I’m taking a break from reviews this week to focus on my recent honeymoon in Brussels, Belgium. During the next few days, I’ll be covering my thoughts on the culture, the craft and – of course – the amazing beer and breweries my bride and I enjoyed while on our trip in what many consider to be the mecca of beer.
After hopping around Brussels for a couple of days, my wife and I decided to plan a couple of day trips to other cities nearby to see some of the other sites. And, of course, the other breweries.
On our third day, we hopped a train to Bruges, which is about an hour outside of Brussels. We climbed the 366-step bell tower, browsed the open-air central market and made nice with a few other tourists. In case you’re wondering, the city is much nice – and much less violent – than “In Bruges” makes it out to be.
Bruges is also home to De Halve Maan (The Half Moon), Bruges’ only active family owned brewery which really came to be in the mid 1800s. During the past few centuries, the brewery has grown and modernized, going through some tough times but reopening in 2005 and still going strong.
An open-air beer garden sits outside while a cozy and modern tasting room that serves the brewery’s four beers: a blond and dubbel under the Brugse Zot brand and a trippel and quad under the Straffe Hendrik name.
But before we got to the beer, we took a tour through the modern and original brew house. When you first walk in, you stand among all the expected brewing equipment. If you’ve been to a brewery, you know how it all works.
From there, it’s up a series of staircases through the original brewing equipment. There was the upper loft, where they kept all the hops and grains; the roasting room, where all the grains were heated just right (as well as a mirror pointing up the original exhaust shaft); the original coolship, where all the beers were once cooled; the original brew kettles; and eventually outside to the top-most point, where you can look down on the old and new brew house.
After all the walking, we were left to our own devices in the tasting room. The Brugse Zot Blond was a classic blond with a peppery bite. The Brugse Zot Dubbel was rich with carbonation and big flavors of plums and toffee.
The classic were great, but the big boys were the ones that really shined. The Straffe Hendrik Tripel had a really interesting tropical fruit note with a caramel coating. But the big daddy – the 11% Straffe Hendrik Quad – was one of the best quads – hell, one of the best beers – I’ve had. Massive carbonation, a gigantic punch of brown sugar and figs and nary a hint of alcohol (until after you down it). There was a barrel-aged version in the gift shop for sale, but sadly, I made the decision to buy it right after the last bottle had sold.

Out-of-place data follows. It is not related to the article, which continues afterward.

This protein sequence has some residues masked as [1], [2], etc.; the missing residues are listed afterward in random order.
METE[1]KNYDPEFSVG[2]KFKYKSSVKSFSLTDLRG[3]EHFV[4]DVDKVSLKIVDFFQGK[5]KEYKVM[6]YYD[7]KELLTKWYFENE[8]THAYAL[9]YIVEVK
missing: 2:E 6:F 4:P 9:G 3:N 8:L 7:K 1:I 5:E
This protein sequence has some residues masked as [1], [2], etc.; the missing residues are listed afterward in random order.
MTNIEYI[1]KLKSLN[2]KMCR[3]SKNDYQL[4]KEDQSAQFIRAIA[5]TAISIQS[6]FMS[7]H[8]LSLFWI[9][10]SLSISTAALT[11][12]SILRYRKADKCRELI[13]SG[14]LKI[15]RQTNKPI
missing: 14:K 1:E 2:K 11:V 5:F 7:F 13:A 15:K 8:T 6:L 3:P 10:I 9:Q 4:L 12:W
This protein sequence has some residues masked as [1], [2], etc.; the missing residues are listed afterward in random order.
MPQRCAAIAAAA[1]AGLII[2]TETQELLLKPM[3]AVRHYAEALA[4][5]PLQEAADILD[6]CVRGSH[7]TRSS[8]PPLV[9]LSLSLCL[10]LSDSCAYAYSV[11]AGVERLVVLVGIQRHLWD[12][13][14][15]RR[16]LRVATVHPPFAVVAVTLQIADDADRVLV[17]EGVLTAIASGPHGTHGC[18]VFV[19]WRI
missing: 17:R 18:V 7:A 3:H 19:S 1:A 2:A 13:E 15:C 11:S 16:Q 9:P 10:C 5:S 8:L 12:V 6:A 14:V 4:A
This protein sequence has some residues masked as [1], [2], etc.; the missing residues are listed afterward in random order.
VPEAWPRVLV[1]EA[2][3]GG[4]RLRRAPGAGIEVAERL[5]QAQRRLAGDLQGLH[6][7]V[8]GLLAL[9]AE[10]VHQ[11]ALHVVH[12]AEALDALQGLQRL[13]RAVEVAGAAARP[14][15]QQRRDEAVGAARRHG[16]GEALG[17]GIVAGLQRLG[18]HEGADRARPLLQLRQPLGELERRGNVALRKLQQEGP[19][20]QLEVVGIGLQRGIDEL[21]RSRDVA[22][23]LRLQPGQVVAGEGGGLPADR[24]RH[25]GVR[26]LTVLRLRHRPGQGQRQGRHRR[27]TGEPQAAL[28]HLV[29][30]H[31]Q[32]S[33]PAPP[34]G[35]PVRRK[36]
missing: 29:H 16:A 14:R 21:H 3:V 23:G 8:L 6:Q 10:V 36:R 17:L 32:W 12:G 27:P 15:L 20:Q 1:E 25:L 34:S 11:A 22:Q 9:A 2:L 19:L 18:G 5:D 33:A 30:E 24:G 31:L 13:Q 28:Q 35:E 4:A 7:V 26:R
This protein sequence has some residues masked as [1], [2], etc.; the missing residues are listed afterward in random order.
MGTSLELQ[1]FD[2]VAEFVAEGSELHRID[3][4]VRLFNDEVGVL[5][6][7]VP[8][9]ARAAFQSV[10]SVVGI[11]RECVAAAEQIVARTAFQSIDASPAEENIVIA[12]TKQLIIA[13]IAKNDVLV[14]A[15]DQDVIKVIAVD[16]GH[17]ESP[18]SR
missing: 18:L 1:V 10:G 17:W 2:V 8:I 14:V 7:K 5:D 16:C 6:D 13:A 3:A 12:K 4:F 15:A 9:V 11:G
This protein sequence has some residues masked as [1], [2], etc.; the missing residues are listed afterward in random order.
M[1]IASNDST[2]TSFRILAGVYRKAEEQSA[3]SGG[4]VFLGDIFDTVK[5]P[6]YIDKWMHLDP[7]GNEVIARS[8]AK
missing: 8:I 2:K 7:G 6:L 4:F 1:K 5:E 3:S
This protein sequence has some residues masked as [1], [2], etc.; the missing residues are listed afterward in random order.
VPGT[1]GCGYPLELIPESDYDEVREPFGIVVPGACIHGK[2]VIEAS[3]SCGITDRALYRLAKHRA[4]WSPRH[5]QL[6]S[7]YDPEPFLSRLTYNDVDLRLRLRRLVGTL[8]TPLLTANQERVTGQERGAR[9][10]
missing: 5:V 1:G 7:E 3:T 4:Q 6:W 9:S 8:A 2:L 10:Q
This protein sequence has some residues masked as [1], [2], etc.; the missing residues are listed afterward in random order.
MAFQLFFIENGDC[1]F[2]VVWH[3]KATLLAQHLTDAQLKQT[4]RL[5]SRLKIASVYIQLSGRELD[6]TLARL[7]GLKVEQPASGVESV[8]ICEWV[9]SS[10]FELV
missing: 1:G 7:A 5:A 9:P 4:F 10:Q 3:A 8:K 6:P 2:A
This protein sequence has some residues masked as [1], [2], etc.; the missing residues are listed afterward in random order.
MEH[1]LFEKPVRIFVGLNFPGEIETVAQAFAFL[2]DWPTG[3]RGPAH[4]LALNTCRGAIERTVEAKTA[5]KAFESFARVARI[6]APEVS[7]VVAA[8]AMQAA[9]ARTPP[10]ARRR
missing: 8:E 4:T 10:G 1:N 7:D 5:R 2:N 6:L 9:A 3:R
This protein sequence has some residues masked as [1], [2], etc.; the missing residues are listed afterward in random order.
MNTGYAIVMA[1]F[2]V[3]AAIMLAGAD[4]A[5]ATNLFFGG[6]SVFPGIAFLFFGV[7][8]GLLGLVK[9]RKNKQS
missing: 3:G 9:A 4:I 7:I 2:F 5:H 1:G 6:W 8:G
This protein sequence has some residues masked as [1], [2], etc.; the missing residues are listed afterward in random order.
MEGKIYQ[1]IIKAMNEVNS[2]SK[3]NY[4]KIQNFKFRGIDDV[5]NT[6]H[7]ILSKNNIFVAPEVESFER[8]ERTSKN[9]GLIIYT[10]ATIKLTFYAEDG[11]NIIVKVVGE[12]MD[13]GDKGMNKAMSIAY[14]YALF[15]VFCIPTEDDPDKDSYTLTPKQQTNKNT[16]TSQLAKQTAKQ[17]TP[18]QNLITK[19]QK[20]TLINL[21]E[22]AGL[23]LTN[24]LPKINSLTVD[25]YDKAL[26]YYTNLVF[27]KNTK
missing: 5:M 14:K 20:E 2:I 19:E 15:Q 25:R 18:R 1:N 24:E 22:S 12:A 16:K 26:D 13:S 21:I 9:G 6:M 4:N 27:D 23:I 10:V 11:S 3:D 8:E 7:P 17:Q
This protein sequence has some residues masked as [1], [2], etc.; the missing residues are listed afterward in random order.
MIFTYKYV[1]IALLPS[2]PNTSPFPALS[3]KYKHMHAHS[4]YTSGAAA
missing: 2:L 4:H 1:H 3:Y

The following day, we made another day trip to Gent, which is about halfway between Bruges and Brussels. There aren’t too many touristy things in Gent, so we just wandered the streets and shops and scoped the place out.
We happened to stumble upon Gruut, Gent’s city brewery. The brewery gets its name from the coinage once used to purchase gruit, a herb similar to hops. (An image of one of the coins is used as the brewery’s logo.) To honor their history, Gruut uses the gruit herb in their beers in place of hops. It’s a specialty spice that has a lot of similarities to hops, and in the beer tastes like a slightly less pungent hop.
The brewery itself, which lies at the corner of two canals, is extremely modern inside, and resembles more of a cafe than a brewery. There are tables scattered outside and inside along with the brewing equipment. It’s very clean and modern, and on a nice day like the day we visited, was the perfect place to pop in for a couple of drinks.
With five beers on tap and us wanting to try a bit of each, my wife and I decided to go for the sampler, which cost just a handful of euros. We were expecting small tasting glasses to get just a nip of everything, and then we’d purchase full drinks.
Well, the Belgians don’t play around. The “tasters” we received were five full-pour 12 oz. glasses of each of the beers.
Our “tasters” included the following (which are right to left in the above photo):
- Gruut Wit, your standard 5% witbier with a mellow sweetness and a slight bite;
- Gruut Blond, a surprisingly rich, full-bodied and spicy 5.5%-er that was easily the best blond I’ve ever tasted;
- Gruut Amber, a really superb 6% amber with a bit caramel note and some bready sweetness;
- Gruut Bruin (Brown), a bit higher at 8% but with an incredibly smooth and rich nutty flavor;
- Gruut Inferno, their damn-impressive 9% trippel with huge carbonation and a big, spicy punch of rosemary and sage.
Having never heard of either of these breweries stateside, I was floored at how good their beers were. Even the standard fare such as blonds, browns and ambers – the standard three beers for nearly all Belgian breweries – tasted better than the vast majority of their American brethren. They’re hidden gems among the Cantillons and trappist breweries that usually grab the attention of folks in the states. Because of beers like the ones I had at De Halve Maan and Gruut, I’m now a little more inquisitive about and apt to try Belgian beers I’ve never heard of before.